NASA asks for help in transforming astronauts poo and breath into space gold

NASA is asking for your help in transforming astronauts’ space poo into useful products – dubbed ‘space gold’.

The space agency is trying to work out how to recycle human waste, which includes faeces, but also the carbon dioxide we breathe out, rubbish and foam packaging materials, in order to turn them into useful products.

Being able to do that could help astronauts go on longer missions without being restricted by the amount of resources they can bring.

NASA is unsure however how to create this so-called ‘space gold’, which is why they have launched a new crowdsourcing challenge called Waste to Base Materials Challenge: Sustainable Reprocessing in Space.

The person or the team that comes up with the best idea will be rewarded with a $24,000 (£18,000) prize.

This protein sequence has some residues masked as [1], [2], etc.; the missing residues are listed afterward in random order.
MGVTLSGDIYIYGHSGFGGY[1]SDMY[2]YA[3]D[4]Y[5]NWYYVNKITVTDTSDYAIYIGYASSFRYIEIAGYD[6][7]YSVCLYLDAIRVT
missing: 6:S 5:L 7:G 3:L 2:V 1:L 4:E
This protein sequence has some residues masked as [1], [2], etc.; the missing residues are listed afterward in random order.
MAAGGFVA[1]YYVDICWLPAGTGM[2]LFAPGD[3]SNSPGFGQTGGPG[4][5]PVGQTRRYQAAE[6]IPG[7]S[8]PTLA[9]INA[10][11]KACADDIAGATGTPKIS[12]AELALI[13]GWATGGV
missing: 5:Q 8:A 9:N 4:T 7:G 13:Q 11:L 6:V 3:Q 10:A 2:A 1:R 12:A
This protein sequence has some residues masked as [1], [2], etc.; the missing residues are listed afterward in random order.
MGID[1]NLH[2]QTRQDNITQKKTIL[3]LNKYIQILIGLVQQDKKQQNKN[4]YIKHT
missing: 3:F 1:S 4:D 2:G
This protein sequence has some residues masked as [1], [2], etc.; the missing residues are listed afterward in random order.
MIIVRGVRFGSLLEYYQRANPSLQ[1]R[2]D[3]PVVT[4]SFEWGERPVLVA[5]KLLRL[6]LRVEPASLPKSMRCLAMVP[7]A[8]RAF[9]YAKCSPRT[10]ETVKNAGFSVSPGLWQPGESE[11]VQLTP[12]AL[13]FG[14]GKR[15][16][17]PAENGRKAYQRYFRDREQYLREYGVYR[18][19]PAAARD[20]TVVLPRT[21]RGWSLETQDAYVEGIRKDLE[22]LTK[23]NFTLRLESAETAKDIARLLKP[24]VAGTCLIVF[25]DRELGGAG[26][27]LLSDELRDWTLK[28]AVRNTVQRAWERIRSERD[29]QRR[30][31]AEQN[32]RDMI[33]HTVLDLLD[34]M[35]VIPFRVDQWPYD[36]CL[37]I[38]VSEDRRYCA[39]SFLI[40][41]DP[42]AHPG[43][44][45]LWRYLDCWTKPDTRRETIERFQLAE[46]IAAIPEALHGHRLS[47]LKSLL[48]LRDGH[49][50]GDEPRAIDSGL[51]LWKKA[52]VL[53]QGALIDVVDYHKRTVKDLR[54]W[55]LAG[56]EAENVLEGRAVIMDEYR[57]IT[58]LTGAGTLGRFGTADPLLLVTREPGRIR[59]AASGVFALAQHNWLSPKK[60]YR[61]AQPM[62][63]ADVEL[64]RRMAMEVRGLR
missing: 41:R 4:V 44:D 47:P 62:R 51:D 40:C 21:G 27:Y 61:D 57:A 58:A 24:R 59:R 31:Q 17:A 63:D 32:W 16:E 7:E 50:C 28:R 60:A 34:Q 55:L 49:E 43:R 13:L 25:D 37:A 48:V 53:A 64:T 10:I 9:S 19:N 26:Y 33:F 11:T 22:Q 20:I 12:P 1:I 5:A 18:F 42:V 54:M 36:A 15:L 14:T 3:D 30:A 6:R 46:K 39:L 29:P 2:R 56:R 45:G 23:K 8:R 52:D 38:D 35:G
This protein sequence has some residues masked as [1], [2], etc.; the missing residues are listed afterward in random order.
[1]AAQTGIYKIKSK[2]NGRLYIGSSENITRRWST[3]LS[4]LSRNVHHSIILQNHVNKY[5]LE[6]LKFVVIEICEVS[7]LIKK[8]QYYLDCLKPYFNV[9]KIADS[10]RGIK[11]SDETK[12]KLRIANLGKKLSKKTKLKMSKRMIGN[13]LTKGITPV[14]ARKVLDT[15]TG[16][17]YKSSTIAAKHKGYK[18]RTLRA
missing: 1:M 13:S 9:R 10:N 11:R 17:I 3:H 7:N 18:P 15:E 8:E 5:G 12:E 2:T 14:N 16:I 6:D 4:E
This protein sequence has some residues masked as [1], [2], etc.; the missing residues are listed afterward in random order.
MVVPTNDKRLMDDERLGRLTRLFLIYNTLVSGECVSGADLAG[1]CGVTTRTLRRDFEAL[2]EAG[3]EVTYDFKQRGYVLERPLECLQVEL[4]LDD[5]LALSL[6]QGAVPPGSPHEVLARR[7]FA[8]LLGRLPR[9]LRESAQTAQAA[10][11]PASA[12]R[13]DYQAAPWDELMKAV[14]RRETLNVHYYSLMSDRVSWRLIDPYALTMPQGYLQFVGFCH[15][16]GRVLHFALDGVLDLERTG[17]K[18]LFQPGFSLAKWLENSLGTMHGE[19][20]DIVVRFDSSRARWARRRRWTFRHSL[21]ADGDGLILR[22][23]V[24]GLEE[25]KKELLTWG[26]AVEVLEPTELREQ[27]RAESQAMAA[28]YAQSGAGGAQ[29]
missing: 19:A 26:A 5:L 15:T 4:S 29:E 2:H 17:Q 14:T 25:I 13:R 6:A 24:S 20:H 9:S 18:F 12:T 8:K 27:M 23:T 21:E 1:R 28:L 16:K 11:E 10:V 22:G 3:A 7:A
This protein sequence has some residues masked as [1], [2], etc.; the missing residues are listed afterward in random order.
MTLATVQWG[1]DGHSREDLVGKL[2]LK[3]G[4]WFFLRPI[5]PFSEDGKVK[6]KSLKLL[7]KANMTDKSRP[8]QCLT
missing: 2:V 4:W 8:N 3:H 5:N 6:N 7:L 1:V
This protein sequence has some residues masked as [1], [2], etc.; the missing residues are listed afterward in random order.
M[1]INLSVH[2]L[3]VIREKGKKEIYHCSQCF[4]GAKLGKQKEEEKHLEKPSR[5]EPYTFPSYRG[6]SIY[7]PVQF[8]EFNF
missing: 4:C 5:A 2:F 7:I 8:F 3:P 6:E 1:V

Separate $1,000 (£738) prizes are also awarded for the best idea in each individual category – poo, carbon dioxide, rubbish and foam packaging materials.

The NASA website outlines to anyone wishing to apply that they should imagine they're on a two to three year journey to Mars with limited supplies.

It states: "This challenge is all about finding ways to convert waste into base materials and other useful things, like propellant or feedstock for 3D printing.

"We are looking for your ideas for how to convert different waste streams into useful materials that can then be made into needed things and cycled through multiple times, and we are looking for ideas to convert waste into propellant.

Do you think you have what it takes for NASA's challenge? Let us know in the comments below!

"Eventually, we would like to integrate all the different processes into a robust ecosystem that allows a spacecraft to launch from Earth with the lowest possible mass."

Some recycling in space already takes place on current missions, with astronauts on the International Space Station using a water recycling system since 2009, helping them recycle urine and water from condensation.

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